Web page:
Game developers united in the fight against install fees

19 September 2023

• Unity prices were set to have an installation fee added.
• Developers threatened to boycott the gaming engine in protest.
• Currently, Unity prices are in flux awaiting a final decision.

After the announcement that Unity prices would go up for game developers, the video game engine company has faced a huge backlash,  that caused it to rethink its policy.

Unity makes a popular video game engine. Game engines often include core functionality like a 2D or 3D renderer, a physics or collision engine, and support for sound, cinematics, scripting, animation, AI, and networked play.

They also make it easier for games to be deployed on multiple platforms. In short, game engines like Unity make game development easier and quicker, allowing developers to focus on the creative development of their games.

However, after Unity’s revelation that from January 1, 2024, a “Unity Runtime fee” would be actioned, game makers made it clear they were willing to sacrifice the benefits they got from the engine in protest at what they saw as an unfair price hike that would price some makers out of the market.

“We are introducing a Unity Runtime fee that is based upon each time a qualifying game is downloaded by an end user,” Unity’s announcement read. “We chose this because each time a game is downloaded, the Unity Runtime is also installed. Also we believe that an initial install-based fee allows creators to keep the ongoing financial gains from player engagement, unlike a revenue share.”

The fee could be as high as $0.20 per install.

“Games qualify for the Unity Runtime fee after two criteria have been met: 1) the game has passed a minimum revenue threshold in the last 12 months, and 2) the game has passed a minimum lifetime install count.”

The response was quick, and it was angry.

Innersloth, the maker of Among Us, said it would have to “delay content and features our players actually want” to bring the game to a new engine.

Would Unity prices be too high with an installation fee added?

Via Unity.

In its first-ever public statement, Slay the Spire maker Mega Crit said it had spent the past two years working on a new game in Unity. Despite putting an “immense amount of time and effort” into that title, it said it would move to a new engine if the changes weren’t abandoned.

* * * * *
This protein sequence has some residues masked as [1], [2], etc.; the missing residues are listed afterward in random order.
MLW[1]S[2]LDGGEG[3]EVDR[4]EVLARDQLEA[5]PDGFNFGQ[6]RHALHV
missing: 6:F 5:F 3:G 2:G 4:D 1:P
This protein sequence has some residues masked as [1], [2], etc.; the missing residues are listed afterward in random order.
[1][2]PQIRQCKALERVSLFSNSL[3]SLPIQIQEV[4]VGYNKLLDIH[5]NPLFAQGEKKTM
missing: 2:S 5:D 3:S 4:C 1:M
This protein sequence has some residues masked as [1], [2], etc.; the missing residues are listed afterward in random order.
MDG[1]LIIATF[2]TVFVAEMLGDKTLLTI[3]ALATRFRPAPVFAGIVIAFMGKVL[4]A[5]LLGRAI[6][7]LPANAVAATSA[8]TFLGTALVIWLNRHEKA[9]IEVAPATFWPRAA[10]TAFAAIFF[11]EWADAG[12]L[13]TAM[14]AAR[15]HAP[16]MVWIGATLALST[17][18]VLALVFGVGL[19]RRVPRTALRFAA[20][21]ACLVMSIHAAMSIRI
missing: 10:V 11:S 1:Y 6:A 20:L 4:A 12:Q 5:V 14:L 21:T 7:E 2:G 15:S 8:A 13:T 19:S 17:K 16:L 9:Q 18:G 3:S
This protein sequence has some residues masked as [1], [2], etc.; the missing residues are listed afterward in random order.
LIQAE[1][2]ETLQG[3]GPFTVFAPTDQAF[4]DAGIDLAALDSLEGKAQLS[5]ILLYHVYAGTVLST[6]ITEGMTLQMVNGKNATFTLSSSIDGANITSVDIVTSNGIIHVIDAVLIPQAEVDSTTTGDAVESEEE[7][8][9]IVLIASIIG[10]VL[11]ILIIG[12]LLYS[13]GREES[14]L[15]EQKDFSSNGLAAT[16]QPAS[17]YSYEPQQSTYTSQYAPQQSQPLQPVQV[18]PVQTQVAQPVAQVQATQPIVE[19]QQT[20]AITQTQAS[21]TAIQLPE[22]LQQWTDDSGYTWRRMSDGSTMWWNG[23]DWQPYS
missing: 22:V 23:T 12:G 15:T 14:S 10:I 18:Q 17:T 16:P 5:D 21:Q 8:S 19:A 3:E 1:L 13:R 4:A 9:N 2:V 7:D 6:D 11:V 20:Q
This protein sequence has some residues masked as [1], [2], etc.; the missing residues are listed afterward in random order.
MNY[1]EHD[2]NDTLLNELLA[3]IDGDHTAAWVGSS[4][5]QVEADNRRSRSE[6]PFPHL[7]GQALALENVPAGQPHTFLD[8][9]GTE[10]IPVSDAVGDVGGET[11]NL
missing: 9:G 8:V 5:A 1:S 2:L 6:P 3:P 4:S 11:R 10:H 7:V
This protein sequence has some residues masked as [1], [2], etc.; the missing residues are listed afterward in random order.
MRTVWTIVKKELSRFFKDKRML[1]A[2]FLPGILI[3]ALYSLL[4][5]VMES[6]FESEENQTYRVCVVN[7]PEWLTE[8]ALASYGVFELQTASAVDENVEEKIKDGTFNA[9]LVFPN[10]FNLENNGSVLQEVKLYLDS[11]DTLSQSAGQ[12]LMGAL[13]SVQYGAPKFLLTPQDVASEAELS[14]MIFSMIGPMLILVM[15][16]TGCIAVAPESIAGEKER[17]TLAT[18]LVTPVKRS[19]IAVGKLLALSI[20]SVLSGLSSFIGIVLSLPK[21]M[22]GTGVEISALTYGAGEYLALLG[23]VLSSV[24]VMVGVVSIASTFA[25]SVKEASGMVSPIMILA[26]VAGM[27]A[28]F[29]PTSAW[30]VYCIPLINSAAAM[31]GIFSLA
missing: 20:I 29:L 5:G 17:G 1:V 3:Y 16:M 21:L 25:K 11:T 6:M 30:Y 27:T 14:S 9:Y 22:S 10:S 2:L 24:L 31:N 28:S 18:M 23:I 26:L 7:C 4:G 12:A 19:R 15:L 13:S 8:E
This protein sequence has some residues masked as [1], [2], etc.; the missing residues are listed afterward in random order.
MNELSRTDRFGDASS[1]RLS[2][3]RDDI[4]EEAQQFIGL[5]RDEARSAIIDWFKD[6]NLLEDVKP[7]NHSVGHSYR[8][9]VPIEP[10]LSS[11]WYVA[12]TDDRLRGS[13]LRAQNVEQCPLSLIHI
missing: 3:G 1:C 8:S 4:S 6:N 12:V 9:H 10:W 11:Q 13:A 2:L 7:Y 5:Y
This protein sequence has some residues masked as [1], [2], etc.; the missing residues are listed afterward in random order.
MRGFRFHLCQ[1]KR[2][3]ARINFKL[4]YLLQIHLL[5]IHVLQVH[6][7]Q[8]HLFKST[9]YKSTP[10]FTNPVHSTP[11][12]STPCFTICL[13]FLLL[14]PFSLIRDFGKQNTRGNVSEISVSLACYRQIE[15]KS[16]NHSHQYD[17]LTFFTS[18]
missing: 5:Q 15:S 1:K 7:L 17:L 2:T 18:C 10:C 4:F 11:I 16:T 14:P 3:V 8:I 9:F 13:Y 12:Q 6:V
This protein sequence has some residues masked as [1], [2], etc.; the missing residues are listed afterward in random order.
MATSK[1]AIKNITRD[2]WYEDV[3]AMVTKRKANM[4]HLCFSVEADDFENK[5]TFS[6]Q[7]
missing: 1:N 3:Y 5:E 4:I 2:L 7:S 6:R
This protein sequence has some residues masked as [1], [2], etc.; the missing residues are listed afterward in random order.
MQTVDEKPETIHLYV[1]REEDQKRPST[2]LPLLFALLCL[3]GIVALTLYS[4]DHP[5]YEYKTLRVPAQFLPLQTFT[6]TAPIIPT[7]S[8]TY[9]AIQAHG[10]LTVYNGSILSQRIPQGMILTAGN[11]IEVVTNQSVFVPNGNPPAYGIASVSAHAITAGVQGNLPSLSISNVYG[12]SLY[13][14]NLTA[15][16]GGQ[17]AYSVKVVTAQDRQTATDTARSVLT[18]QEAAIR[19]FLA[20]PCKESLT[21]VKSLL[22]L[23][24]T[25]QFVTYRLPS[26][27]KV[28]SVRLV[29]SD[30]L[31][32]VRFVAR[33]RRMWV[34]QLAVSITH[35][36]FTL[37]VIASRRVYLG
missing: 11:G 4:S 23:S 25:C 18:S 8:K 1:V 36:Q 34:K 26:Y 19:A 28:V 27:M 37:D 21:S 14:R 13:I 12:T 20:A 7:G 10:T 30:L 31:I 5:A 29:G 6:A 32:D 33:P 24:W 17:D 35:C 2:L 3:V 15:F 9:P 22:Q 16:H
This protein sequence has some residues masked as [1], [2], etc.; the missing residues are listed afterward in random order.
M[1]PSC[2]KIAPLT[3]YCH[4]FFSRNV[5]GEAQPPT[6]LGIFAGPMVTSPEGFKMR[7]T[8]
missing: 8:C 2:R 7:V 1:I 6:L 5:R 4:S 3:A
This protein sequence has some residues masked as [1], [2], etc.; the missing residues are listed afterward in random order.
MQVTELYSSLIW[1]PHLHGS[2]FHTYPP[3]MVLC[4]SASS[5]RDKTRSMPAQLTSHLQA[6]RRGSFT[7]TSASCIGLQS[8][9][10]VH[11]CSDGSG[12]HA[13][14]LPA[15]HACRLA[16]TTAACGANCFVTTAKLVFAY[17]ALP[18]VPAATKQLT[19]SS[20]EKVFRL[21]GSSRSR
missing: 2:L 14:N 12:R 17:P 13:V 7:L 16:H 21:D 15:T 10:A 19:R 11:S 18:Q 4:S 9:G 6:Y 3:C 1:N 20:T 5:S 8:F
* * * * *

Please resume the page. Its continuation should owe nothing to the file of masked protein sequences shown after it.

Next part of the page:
Why did the Unity prices cause such a stir?

Creator of Garry’s Mod and founder of Facepunch Studios, Gary Newman, said the news had left people “furious.”

He compared the concept to “Adobe charging all users of Photoshop per image view.”

This could seem like an exaggeration – sure, the fee would hardly incentivize success, but wouldn’t it only impact big developerss? Part of the issue is the term ‘install’, which is difficult to define.

If a user installed a game, uninstalled and then reinstalled it, would developers be charged twice?

What about gaming subscriptions like Xbox Game Pass or Playstation Plus – would installs be charged, even though customers weren’t paying specifically for the game?

The news of Unity prices being hiked per install drew game-makers together in anger.

Do not mess with games-makers. They know a billion inventive ways to electronically kill you.

When pirated copies of games are installed, Unity Runtime will be too. Does that mean developers would have to pay the fee every time their game was pirated?

Unity is among the most commonly used engines and it’s particularly popular with smaller studios. It does also power more bigtime hits like Pokemon Go and Genshin Impact. This might be why, when Unity issued a statement last Thursday to provide some clarity, it stated that the “majority of developers” wouldn’t be affected.

In theory, few of the developers using Unity would get enough installs to qualify for the new prices. Thanks for the vote of confidence, guys.

Backlash and backtracks

Unity insisted that it would only count “net new installs” on devices and developers would not be paying fees on re-installations, “fraudulent” installs via botnets and the like, trial versions, web and streaming games, and charity-related installs. Unity also claimed that “90 percent of customers will not be affected by this change.”

The amendments, tweeted by the company, were viewed 1 million times.

In 90 minutes.

“This fee still has no upper bound, we are penalized for users installing the game on as many devices as they want, and no piracy/fraudulent checks are (nor can be) put in place, leaving it to the developer to figure out,” the official account behind Genokids argued.

The anger exists offline too. It was revealed on Thursday that Unity had to close offices in San Francisco and Austin after receipt of “credible” death threats. (It’s worth noting that it’s unlikely a developer would resort to this – it’s more likely a fan disgruntled by a delayed release date is the culprit).

There’s also some conspiracy thinking at play, thanks to rumors that the company had offered to waive the fee for developers that sign up to its advertizing program.

Unity reacted to backlash against its prices and fee hikes.

Translation: “We messed up badly and are scrambling for a way to climb down.”

As it currently stands, Unity will amend the proposed changes and share an update over the next few days. Even if it scraps the fee, there’ll be a lot to do to earn back developers’ trust.